In 1994, I served for a year as a volunteer in Brethren Volunteer Service. Most of my term was spent in western Massachusetts, at Gould Farm, which is a residential working farm for mentally ill adults. Many of my fellow staff had lived for many years as part of the Gould Farm community, and had amazing life stories. One such person was Loul, a lively and creative elderly Dutch woman who had been in a concentration camp as a young woman.
One Sunday, Loul invited me to join her over the border in Connecticut for a concert of the Paul Winter Consort. The program for the day was “Missa Gaia,” and among its memorable features, (including a procession which included an Andean condor), was a beautiful movement on the plainsong “Adoro te devote.” It was my first time to hear this perfect, ancient melody, and I remember thinking at the time, “is it possible for a melody to contain goodness in it? If so, this one does.” Later I was glad to find it included in my denominational hymnal, and turned it into a communion anthem for my church choir.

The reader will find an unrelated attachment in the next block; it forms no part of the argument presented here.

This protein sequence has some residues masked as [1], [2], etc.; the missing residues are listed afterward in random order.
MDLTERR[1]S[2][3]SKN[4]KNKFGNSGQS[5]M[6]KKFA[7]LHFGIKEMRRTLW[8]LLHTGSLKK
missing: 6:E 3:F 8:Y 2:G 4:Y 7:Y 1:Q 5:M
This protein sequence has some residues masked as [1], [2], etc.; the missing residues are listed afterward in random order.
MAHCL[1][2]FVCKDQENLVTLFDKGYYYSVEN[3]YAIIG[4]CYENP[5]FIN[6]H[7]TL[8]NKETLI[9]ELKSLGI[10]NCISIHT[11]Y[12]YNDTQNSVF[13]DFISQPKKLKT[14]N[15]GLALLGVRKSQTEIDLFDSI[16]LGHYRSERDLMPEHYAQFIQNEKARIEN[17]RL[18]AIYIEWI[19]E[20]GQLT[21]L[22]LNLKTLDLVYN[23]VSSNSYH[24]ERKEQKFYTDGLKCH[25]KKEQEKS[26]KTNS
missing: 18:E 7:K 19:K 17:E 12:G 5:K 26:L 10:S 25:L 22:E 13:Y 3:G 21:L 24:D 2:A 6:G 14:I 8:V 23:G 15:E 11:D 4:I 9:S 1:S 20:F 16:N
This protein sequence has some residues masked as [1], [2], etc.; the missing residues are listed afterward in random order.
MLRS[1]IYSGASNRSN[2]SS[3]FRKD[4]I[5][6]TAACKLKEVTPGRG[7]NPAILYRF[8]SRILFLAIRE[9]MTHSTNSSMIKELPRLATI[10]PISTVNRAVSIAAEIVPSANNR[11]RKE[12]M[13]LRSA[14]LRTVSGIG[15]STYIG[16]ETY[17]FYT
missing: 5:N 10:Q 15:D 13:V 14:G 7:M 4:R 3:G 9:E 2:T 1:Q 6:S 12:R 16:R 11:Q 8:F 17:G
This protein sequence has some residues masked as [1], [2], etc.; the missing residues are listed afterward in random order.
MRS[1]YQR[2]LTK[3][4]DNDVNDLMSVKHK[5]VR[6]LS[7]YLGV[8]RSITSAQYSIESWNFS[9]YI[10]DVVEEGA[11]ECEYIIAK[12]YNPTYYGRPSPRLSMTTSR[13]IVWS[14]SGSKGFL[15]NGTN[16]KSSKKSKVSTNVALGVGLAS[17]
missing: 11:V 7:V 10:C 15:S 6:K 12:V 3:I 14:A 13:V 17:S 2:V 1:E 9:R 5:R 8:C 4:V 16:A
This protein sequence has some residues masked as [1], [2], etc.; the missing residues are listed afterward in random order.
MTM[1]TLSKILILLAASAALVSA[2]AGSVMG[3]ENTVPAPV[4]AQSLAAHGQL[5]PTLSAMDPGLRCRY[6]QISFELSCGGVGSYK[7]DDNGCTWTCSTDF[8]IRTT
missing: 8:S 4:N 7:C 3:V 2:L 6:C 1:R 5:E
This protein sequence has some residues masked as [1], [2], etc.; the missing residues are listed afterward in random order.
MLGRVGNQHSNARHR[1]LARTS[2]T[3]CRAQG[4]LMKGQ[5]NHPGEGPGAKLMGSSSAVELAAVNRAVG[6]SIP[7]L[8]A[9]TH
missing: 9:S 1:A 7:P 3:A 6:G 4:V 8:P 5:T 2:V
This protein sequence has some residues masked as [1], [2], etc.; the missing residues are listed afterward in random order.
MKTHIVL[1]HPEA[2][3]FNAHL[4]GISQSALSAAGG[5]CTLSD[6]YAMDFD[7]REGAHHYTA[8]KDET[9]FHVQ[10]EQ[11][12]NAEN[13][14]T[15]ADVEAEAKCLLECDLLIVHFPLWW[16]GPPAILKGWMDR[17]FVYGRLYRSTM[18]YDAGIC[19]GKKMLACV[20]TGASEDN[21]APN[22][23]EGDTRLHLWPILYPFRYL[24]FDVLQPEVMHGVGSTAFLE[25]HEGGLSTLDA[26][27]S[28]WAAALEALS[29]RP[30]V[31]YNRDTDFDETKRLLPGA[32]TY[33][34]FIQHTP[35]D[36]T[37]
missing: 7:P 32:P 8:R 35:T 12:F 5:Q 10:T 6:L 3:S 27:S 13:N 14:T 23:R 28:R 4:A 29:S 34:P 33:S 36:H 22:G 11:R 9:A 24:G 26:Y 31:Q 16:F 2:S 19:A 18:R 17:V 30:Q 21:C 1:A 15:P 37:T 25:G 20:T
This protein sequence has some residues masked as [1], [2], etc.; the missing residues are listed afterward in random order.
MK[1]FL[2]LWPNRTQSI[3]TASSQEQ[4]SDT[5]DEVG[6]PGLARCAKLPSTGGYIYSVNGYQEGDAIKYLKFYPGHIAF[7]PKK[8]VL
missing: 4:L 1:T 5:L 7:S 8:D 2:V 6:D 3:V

(I have also used the “Adoro te devote” melody as a choir warm-up for many years, on the syllables “mi-me-mi-me-ma-mo- mu, mi-me-ma-mo-mu.” It works great for balancing tone and for legato technique.)